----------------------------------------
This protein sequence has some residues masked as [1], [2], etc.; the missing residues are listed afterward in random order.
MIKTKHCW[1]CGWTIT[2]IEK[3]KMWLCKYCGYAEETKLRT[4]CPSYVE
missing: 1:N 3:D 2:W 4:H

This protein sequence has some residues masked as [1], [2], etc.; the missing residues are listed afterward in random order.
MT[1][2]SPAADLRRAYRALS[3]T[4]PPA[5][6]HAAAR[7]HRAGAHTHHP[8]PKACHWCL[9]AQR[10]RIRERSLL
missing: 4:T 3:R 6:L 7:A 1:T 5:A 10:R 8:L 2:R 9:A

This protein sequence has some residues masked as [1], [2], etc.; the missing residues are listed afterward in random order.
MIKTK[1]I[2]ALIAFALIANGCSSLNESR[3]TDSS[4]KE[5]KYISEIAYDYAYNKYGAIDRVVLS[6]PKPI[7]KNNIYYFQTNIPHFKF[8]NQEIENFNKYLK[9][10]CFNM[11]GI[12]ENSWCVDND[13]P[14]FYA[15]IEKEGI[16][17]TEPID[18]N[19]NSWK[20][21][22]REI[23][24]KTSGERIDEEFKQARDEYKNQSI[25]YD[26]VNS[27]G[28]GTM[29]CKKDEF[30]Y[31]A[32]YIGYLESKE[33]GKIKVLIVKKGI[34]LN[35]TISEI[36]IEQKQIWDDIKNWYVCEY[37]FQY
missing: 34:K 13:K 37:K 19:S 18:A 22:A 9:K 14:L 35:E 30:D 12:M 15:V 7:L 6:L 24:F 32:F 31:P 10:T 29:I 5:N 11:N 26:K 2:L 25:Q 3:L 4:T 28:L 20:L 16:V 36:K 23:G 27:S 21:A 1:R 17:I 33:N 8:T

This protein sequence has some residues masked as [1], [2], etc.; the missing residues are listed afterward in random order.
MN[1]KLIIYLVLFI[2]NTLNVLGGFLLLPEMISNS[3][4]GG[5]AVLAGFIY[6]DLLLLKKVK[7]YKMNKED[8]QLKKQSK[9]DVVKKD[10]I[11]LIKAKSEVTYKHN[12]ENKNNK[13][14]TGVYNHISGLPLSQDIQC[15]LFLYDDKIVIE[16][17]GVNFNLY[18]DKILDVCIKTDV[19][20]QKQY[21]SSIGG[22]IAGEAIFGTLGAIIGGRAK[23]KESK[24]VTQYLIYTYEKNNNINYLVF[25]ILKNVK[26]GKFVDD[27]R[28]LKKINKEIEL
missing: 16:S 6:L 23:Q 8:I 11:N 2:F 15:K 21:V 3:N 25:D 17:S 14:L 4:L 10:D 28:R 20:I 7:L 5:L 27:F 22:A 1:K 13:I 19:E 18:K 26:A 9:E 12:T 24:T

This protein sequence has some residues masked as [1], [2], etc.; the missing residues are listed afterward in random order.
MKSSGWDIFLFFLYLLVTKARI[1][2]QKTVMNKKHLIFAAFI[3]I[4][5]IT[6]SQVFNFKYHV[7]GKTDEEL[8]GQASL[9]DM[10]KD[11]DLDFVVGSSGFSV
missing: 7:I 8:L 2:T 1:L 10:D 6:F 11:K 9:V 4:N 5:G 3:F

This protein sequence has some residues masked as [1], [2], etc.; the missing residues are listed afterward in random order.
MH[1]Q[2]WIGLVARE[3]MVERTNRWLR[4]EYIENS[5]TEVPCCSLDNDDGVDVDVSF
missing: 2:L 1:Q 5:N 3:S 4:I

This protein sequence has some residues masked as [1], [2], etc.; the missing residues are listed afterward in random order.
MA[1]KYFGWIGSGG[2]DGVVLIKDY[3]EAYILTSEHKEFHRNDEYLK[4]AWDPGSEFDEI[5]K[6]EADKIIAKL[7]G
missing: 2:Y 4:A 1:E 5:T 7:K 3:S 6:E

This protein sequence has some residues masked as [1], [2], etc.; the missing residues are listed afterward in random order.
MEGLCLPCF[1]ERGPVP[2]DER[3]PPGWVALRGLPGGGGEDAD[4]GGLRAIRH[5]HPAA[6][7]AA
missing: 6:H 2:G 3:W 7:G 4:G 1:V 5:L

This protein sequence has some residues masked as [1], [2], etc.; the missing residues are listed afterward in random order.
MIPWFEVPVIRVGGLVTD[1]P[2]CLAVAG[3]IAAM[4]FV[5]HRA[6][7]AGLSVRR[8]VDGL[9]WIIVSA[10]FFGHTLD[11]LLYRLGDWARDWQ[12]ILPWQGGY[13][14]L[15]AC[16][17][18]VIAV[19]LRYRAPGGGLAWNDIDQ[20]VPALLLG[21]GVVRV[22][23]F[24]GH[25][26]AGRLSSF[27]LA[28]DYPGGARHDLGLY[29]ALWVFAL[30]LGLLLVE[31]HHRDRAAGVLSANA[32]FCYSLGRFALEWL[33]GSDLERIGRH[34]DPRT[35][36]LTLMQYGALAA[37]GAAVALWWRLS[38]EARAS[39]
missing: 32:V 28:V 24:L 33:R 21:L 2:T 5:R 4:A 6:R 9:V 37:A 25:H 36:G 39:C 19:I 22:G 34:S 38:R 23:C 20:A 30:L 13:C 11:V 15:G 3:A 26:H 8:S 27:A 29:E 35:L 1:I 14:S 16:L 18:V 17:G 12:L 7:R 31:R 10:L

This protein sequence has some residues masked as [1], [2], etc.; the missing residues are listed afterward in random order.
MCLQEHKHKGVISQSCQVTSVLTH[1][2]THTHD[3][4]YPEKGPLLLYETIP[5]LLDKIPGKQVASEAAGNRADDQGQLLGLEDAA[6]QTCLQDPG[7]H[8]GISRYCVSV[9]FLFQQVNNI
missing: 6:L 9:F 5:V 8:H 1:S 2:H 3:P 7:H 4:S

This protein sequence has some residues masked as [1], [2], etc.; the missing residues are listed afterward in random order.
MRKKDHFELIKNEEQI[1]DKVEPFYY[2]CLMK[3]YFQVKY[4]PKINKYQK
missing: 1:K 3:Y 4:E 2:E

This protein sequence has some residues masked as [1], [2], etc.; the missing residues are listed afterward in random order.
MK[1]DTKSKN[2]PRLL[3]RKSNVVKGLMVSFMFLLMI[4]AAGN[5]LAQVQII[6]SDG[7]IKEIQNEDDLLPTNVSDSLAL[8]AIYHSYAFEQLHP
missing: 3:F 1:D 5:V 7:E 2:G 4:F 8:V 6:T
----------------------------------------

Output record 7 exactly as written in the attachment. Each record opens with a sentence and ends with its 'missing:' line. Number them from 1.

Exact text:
This protein sequence has some residues masked as [1], [2], etc.; the missing residues are listed afterward in random order.
MA[1]KYFGWIGSGG[2]DGVVLIKDY[3]EAYILTSEHKEFHRNDEYLK[4]AWDPGSEFDEI[5]K[6]EADKIIAKL[7]G
missing: 2:Y 4:A 1:E 5:T 7:K 3:S 6:E